Capturing the Green Advantage for Consumer Companies

Capturing the Green Advantage for Consumer Companies

          
Title image

Capturing the Green Advantage for Consumer Companies

  • Add To Interests
  • SAVE CONTENT
  • PRINT
  • PDF

  • Related Articles
    Green Shopping: Where It Matters Most

    For most consumers, green goes beyond shopping behavior. It encompasses nearly everything they do—and how that affects the amount of energy they consume and the amount of pollution they generate. Yet shopping green is increasingly an important way for consumers to act on their commitment to the environment. At least half of our survey participants told us that they buy green products regularly or sometimes. Europeans lead in this behavior, with 54 percent of these respondents reporting that they shop green regularly.

    But if shopping green is common, shopping habits vary considerably by product category. (See Exhibit 6.) A slightly larger number of participants in our survey said that they purchase green food products more often than green nonfood products. Most popular in the food category are fresh meats and vegetables, which respondents said taste better than conventional alternatives and can be depended on for higher quality. Indeed, these foods rank among the top three most frequently purchased green products across all countries in our survey. Overall, the percentage of consumers purchasing green products is highest for paper and packaged products (such as paper towels, cleaning products, and trash bags)—a category in which green features are well entrenched, cheap, and convenient. In all nine countries surveyed, 15 to 20 percent more consumers purchase green household cleaners than purchase green products on average—and an even higher percentage of consumers in France and Canada reported buying green cleaners.

    exhibit

    There are differences across countries as well, as the popularity of organic chocolate illustrates. In Canada, organic chocolate is 11 percent less popular with consumers than are green products on average. But in Italy, organic chocolate is 4 percent more popular than green products on average. Bottled water ranks among the top five green products in China, Japan, and the United States, but Germans purchase it with below-average frequency. Green appliances, such as energy-efficient cooktops and washing machines, are much less favored in China, where most consumers still wash their clothes by hand and government regulation keeps energy costs relatively low. (See “China’s Growing Environmental Awareness.”)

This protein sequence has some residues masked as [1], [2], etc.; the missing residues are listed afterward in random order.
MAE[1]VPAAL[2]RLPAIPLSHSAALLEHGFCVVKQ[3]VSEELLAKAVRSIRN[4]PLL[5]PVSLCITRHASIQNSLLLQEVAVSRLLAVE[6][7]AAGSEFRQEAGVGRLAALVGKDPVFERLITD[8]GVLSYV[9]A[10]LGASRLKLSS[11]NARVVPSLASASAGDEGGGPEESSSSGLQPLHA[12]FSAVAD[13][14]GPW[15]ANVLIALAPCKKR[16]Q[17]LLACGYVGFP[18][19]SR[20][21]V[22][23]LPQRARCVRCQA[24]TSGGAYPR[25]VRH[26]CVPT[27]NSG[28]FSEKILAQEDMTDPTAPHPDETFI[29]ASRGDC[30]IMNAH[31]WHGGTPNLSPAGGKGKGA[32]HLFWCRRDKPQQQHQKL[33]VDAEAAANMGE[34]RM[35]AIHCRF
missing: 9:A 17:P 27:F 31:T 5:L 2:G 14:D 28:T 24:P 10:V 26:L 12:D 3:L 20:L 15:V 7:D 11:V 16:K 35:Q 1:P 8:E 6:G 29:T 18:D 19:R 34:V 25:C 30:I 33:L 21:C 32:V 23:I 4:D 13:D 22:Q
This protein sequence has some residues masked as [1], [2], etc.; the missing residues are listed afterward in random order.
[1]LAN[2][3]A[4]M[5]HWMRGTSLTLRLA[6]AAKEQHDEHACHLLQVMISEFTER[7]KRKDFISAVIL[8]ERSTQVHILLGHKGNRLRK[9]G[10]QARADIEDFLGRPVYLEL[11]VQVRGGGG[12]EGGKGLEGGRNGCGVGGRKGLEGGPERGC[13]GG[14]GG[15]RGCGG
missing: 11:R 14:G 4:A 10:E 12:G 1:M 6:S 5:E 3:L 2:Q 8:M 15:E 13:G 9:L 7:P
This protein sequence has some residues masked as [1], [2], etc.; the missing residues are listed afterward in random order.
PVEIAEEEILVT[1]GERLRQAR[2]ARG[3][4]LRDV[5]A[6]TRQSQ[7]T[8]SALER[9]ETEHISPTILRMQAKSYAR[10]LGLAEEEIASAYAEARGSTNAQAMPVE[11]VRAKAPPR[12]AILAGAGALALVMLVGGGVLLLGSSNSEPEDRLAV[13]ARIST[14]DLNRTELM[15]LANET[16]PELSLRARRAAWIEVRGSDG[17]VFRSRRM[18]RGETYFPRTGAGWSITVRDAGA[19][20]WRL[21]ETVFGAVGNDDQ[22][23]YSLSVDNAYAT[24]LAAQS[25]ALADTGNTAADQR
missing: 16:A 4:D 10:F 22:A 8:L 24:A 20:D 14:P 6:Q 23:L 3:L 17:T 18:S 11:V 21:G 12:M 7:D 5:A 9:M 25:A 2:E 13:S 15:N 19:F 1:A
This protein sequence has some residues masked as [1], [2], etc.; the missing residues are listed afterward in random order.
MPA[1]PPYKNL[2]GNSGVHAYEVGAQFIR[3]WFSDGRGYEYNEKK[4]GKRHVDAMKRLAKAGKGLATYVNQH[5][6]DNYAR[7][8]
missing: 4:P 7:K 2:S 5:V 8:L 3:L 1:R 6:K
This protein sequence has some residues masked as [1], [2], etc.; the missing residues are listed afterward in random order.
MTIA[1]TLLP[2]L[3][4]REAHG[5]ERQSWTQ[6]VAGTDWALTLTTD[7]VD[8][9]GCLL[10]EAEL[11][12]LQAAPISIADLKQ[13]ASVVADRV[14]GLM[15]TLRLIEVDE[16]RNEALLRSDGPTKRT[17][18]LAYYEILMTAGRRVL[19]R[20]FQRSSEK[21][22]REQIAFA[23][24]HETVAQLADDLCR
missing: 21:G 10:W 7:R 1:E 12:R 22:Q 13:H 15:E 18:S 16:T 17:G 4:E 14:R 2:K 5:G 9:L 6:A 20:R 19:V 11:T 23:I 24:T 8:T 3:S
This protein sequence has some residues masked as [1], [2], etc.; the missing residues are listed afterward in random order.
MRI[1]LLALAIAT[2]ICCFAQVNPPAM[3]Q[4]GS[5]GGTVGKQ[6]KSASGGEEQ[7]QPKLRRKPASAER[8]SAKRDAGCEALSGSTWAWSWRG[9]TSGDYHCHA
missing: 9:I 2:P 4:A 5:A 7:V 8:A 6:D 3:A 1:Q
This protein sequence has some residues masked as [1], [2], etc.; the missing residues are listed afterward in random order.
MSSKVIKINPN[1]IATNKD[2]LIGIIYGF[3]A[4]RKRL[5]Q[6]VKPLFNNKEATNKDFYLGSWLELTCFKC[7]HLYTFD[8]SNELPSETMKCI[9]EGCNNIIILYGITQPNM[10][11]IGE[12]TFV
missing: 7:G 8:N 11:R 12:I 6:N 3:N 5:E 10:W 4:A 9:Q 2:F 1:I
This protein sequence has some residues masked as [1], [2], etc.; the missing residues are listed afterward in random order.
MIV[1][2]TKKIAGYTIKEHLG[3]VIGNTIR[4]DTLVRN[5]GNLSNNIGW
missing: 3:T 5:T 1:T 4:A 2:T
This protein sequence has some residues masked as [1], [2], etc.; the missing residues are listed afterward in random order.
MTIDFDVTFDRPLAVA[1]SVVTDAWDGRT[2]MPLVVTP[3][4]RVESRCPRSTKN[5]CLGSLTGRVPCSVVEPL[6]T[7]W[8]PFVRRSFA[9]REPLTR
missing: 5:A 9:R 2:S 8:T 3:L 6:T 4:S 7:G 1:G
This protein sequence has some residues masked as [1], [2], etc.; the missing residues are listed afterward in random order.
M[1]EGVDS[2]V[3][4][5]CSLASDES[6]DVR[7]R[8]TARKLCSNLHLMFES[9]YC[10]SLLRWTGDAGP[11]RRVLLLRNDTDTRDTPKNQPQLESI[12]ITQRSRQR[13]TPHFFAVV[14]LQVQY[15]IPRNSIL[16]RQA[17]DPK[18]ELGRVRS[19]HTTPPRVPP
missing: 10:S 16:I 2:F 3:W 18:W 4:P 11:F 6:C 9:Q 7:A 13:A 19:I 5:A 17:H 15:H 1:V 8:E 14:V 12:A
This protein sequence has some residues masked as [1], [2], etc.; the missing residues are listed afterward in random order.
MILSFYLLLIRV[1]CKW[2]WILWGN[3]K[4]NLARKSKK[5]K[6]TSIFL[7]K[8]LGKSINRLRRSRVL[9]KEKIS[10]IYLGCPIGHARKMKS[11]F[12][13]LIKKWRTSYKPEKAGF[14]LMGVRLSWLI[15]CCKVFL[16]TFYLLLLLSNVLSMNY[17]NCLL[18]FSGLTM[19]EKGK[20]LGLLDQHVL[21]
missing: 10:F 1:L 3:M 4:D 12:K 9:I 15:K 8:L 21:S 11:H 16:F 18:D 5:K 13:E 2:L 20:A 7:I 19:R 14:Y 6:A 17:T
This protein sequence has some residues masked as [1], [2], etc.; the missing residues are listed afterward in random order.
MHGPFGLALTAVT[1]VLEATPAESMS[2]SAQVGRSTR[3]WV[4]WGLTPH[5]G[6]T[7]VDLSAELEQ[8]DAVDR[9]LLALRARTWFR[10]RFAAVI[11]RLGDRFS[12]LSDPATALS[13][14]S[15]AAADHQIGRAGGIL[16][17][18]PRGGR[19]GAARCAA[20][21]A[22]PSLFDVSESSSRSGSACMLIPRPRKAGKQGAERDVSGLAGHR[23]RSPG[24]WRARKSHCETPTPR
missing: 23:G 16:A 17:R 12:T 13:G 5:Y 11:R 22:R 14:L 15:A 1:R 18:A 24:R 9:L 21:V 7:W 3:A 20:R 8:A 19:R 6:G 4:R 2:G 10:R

China’s Growing Environmental Awareness

    China’s rapid industrialization is having a huge impact on the country’s environment in ways that consumers can see every day. Air and noise pollution have grown more troublesome, especially in urban areas. Pollution of freshwater reservoirs is threatening the water supply of millions of households and the livelihoods of people in rural areas. But as significant as these problems are, they pale before China’s milk scandal, in which thousands of children were sickened by industrial contaminants in September 2008.

    The media spotlight on the 2008 Olympic Games brought many of these problems to the attention of the world—and to the attention of Chinese consumers. The government has promised remedies, but environmental regulators have no legal recourse and are seen by many as toothless tigers. Nevertheless, many Chinese consumers are determined to do what they can to help the environment.

    There is little incentive to purchase energy-efficient appliances in China because such products cost comparatively more and, in any case, the price of electricity and water is regulated by the government. So purchasing green in China generally means buying fresh foods. And because the penetration of modern trade formats is still very low, the Chinese purchase almost all their fresh food at so-called wet markets, where prices are quite moderate. Wealthier people, however—such as dual-income couples without children—favor natural ingredients at any price and will buy organic foods at hypermarkets, where they are much more expensive.

    There’s no doubt that consumers all over the world are increasingly choosing in favor of green products, but they are also expecting more from the companies that make and sell those products. The challenge for green-minded companies is to understand which actions will be most meaningful in their categories and for their customers.

    Are consumers attracted to green products because they leave a smaller carbon footprint? Because they are healthier and safer? Or because they cost less? In some cases, it’s a combination of two or three features that makes for a big hit. Tesco’s reusable shopping bags are successful, for example, because customers are concerned about both the environment and their pocketbooks—and because the bags are well designed and attractive. Furthermore, companies must be aware that the green qualities that matter in one product, category, or country may not matter—or may not matter as much—in another.